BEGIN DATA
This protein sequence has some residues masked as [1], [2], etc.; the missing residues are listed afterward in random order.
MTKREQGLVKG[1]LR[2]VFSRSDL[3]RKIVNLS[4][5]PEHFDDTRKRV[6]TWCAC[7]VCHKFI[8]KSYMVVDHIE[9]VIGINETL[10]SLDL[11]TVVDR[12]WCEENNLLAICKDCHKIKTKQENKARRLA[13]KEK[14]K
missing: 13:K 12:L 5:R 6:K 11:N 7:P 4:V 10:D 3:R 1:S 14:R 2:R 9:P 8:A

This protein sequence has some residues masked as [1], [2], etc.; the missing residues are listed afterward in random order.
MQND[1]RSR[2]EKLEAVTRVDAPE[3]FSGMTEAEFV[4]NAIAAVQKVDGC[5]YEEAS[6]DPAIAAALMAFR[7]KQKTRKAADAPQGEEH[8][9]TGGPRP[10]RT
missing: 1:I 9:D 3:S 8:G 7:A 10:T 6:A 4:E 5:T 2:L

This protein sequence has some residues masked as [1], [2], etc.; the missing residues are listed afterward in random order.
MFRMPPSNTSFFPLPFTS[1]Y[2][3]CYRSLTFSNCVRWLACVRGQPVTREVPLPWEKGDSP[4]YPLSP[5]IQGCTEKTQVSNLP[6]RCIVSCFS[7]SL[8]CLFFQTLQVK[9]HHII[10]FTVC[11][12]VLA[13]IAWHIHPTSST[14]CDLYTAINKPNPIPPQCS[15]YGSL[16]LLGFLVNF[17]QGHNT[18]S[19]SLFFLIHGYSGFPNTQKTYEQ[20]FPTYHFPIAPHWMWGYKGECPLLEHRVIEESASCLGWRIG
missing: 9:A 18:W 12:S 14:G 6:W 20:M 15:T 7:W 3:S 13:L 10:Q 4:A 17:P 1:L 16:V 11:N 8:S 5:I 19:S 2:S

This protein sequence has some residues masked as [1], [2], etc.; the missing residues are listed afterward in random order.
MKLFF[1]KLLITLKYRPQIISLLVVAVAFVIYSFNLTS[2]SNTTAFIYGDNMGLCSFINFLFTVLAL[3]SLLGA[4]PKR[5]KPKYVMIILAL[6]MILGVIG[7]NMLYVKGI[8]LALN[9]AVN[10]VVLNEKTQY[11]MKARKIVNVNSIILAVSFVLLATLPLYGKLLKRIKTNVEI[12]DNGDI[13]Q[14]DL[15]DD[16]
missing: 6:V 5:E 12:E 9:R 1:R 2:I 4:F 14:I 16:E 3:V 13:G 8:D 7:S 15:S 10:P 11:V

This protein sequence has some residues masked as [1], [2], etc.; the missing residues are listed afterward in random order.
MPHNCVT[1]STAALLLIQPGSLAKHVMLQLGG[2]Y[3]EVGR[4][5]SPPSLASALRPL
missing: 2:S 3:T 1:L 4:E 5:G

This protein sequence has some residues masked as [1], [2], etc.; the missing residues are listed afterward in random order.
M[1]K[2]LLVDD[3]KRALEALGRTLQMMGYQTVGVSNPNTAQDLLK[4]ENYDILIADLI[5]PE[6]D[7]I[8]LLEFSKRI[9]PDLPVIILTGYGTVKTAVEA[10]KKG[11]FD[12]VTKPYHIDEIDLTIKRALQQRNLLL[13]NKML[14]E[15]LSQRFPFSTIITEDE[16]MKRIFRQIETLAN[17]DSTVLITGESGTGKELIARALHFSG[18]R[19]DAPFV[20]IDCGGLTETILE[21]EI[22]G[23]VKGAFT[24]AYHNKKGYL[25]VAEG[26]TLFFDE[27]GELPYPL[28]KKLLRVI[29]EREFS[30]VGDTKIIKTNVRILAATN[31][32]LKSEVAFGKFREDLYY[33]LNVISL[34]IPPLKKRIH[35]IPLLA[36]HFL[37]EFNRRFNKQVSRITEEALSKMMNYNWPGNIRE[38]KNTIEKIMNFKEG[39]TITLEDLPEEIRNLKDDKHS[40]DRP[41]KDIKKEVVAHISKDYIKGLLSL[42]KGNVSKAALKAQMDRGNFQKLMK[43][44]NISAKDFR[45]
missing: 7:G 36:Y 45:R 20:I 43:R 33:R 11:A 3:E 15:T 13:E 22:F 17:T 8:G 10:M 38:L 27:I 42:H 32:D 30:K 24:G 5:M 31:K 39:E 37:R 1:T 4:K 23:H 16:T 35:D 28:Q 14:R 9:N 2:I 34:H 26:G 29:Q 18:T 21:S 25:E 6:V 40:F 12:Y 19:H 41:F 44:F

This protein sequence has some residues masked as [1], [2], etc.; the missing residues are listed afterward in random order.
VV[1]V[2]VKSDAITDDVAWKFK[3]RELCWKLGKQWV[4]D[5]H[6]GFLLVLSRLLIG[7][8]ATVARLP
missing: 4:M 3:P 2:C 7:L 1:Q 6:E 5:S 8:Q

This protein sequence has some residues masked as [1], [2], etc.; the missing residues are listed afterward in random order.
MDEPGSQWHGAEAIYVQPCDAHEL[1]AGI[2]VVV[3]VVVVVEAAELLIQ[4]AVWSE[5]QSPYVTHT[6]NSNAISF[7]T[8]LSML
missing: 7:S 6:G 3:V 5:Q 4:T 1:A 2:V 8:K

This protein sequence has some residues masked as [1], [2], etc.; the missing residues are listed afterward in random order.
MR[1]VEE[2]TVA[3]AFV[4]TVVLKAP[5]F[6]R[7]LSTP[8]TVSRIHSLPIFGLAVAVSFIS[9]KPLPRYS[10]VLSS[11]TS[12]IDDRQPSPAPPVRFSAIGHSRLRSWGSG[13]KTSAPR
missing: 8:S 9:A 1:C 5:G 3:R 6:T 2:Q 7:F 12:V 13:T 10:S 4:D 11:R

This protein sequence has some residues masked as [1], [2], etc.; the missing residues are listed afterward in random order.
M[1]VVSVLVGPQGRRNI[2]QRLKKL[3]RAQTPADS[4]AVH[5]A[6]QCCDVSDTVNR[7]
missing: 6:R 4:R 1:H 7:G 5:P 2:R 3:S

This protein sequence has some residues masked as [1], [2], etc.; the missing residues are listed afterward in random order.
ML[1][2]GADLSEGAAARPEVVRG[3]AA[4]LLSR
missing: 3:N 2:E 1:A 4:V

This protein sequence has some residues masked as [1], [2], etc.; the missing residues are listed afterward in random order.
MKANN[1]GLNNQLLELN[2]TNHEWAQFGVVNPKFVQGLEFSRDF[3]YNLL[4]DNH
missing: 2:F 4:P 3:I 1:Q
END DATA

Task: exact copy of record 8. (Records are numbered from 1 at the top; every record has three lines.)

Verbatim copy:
This protein sequence has some residues masked as [1], [2], etc.; the missing residues are listed afterward in random order.
MDEPGSQWHGAEAIYVQPCDAHEL[1]AGI[2]VVV[3]VVVVVEAAELLIQ[4]AVWSE[5]QSPYVTHT[6]NSNAISF[7]T[8]LSML
missing: 7:S 6:G 3:V 5:Q 4:T 1:A 2:V 8:K